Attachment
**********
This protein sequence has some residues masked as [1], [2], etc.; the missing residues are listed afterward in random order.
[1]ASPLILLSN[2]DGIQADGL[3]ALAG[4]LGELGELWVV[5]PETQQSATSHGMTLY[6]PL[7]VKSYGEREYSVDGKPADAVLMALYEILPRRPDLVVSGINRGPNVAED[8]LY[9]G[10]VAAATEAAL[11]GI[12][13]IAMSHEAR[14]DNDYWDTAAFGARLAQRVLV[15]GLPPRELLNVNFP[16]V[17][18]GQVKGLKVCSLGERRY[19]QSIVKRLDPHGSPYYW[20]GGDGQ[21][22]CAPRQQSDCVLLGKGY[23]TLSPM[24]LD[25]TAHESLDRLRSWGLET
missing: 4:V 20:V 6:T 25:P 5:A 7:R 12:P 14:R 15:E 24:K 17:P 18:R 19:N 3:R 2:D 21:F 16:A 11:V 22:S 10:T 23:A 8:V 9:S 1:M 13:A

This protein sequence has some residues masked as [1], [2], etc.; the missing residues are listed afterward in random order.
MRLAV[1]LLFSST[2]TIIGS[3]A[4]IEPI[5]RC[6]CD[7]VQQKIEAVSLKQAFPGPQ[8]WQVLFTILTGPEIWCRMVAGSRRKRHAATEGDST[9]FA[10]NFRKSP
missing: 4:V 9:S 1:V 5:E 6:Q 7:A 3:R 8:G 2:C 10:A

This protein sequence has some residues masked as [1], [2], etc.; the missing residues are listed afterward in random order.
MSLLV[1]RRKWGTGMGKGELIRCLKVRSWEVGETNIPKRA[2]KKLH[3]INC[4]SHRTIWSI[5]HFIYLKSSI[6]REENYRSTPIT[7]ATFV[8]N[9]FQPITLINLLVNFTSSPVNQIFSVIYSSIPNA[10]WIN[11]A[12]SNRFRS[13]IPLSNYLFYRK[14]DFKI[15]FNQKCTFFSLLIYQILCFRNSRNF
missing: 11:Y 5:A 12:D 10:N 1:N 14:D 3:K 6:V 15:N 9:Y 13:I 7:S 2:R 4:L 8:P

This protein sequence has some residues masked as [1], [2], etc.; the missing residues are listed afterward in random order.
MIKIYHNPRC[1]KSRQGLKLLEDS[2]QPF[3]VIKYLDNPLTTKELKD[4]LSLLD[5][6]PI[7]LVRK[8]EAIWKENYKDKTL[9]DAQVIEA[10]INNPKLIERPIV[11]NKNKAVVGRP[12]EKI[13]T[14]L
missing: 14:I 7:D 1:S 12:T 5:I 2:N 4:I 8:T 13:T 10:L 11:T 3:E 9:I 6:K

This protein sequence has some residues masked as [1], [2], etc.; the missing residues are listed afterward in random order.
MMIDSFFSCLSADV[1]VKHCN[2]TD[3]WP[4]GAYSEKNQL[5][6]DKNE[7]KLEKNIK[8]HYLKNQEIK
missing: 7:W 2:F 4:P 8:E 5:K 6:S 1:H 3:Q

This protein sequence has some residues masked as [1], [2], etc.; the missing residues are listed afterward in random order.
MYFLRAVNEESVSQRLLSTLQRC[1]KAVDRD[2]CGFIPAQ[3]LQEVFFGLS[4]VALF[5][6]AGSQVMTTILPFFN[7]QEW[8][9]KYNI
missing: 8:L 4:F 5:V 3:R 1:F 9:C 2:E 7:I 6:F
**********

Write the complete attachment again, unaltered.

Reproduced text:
This protein sequence has some residues masked as [1], [2], etc.; the missing residues are listed afterward in random order.
[1]ASPLILLSN[2]DGIQADGL[3]ALAG[4]LGELGELWVV[5]PETQQSATSHGMTLY[6]PL[7]VKSYGEREYSVDGKPADAVLMALYEILPRRPDLVVSGINRGPNVAED[8]LY[9]G[10]VAAATEAAL[11]GI[12][13]IAMSHEAR[14]DNDYWDTAAFGARLAQRVLV[15]GLPPRELLNVNFP[16]V[17][18]GQVKGLKVCSLGERRY[19]QSIVKRLDPHGSPYYW[20]GGDGQ[21][22]CAPRQQSDCVLLGKGY[23]TLSPM[24]LD[25]TAHESLDRLRSWGLET
missing: 4:V 20:V 6:T 25:P 5:A 7:R 12:P 14:R 15:E 24:K 17:P 18:R 19:N 3:R 2:D 21:F 16:A 11:V 22:S 10:T 23:A 8:V 9:S 1:M 13:A

This protein sequence has some residues masked as [1], [2], etc.; the missing residues are listed afterward in random order.
MRLAV[1]LLFSST[2]TIIGS[3]A[4]IEPI[5]RC[6]CD[7]VQQKIEAVSLKQAFPGPQ[8]WQVLFTILTGPEIWCRMVAGSRRKRHAATEGDST[9]FA[10]NFRKSP
missing: 4:V 9:S 1:V 5:E 6:Q 7:A 3:R 8:G 2:C 10:A

This protein sequence has some residues masked as [1], [2], etc.; the missing residues are listed afterward in random order.
MSLLV[1]RRKWGTGMGKGELIRCLKVRSWEVGETNIPKRA[2]KKLH[3]INC[4]SHRTIWSI[5]HFIYLKSSI[6]REENYRSTPIT[7]ATFV[8]N[9]FQPITLINLLVNFTSSPVNQIFSVIYSSIPNA[10]WIN[11]A[12]SNRFRS[13]IPLSNYLFYRK[14]DFKI[15]FNQKCTFFSLLIYQILCFRNSRNF
missing: 11:Y 5:A 12:D 10:N 1:N 14:D 3:K 6:V 15:N 9:Y 13:I 7:S 2:R 4:L 8:P

This protein sequence has some residues masked as [1], [2], etc.; the missing residues are listed afterward in random order.
MIKIYHNPRC[1]KSRQGLKLLEDS[2]QPF[3]VIKYLDNPLTTKELKD[4]LSLLD[5][6]PI[7]LVRK[8]EAIWKENYKDKTL[9]DAQVIEA[10]INNPKLIERPIV[11]NKNKAVVGRP[12]EKI[13]T[14]L
missing: 14:I 7:D 1:S 12:T 5:I 2:N 4:I 8:T 13:T 10:L 11:T 3:E 9:I 6:K

This protein sequence has some residues masked as [1], [2], etc.; the missing residues are listed afterward in random order.
MMIDSFFSCLSADV[1]VKHCN[2]TD[3]WP[4]GAYSEKNQL[5][6]DKNE[7]KLEKNIK[8]HYLKNQEIK
missing: 7:W 2:F 4:P 8:E 5:K 6:S 1:H 3:Q

This protein sequence has some residues masked as [1], [2], etc.; the missing residues are listed afterward in random order.
MYFLRAVNEESVSQRLLSTLQRC[1]KAVDRD[2]CGFIPAQ[3]LQEVFFGLS[4]VALF[5][6]AGSQVMTTILPFFN[7]QEW[8][9]KYNI
missing: 8:L 4:F 5:V 3:R 1:F 9:C 2:E 7:I 6:F